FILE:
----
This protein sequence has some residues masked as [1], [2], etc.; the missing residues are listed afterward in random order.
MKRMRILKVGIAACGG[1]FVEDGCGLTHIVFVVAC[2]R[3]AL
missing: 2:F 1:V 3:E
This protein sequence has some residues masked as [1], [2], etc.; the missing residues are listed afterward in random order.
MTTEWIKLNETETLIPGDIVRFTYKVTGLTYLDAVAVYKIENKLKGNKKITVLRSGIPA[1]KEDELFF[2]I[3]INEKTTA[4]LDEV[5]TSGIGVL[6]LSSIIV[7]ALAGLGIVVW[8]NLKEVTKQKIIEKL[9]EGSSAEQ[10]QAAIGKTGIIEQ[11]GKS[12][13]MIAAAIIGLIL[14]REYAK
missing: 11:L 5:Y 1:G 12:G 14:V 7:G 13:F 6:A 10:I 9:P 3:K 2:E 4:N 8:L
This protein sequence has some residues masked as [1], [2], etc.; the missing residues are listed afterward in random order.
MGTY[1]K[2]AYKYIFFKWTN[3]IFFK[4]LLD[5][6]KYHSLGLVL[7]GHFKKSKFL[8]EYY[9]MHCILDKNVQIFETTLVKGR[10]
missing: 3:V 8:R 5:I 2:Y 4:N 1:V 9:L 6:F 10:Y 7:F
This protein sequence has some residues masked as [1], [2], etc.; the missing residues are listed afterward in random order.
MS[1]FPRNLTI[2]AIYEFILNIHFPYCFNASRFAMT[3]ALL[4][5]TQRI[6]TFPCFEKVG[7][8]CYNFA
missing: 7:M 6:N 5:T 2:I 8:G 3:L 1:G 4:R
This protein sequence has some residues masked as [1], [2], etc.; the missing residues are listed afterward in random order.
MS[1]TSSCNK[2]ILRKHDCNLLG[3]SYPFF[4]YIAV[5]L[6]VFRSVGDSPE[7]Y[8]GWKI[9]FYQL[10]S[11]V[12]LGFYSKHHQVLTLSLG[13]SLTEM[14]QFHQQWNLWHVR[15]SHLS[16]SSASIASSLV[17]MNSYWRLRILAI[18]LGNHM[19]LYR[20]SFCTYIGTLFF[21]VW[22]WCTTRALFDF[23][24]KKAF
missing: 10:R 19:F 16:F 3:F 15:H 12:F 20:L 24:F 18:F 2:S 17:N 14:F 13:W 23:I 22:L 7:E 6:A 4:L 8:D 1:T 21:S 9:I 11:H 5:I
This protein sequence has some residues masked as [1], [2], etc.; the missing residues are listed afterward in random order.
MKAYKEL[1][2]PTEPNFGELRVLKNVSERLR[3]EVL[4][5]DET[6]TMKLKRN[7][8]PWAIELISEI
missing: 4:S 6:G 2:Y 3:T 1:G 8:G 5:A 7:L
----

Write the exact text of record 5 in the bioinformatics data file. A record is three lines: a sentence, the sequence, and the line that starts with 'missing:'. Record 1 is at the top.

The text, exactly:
This protein sequence has some residues masked as [1], [2], etc.; the missing residues are listed afterward in random order.
MS[1]TSSCNK[2]ILRKHDCNLLG[3]SYPFF[4]YIAV[5]L[6]VFRSVGDSPE[7]Y[8]GWKI[9]FYQL[10]S[11]V[12]LGFYSKHHQVLTLSLG[13]SLTEM[14]QFHQQWNLWHVR[15]SHLS[16]SSASIASSLV[17]MNSYWRLRILAI[18]LGNHM[19]LYR[20]SFCTYIGTLFF[21]VW[22]WCTTRALFDF[23][24]KKAF
missing: 10:R 19:F 16:F 3:F 15:H 12:F 20:L 24:F 18:F 2:S 17:N 14:F 13:W 23:I 22:L 7:E 6:A 4:L 8:D 1:T 21:S 9:I 11:H 5:I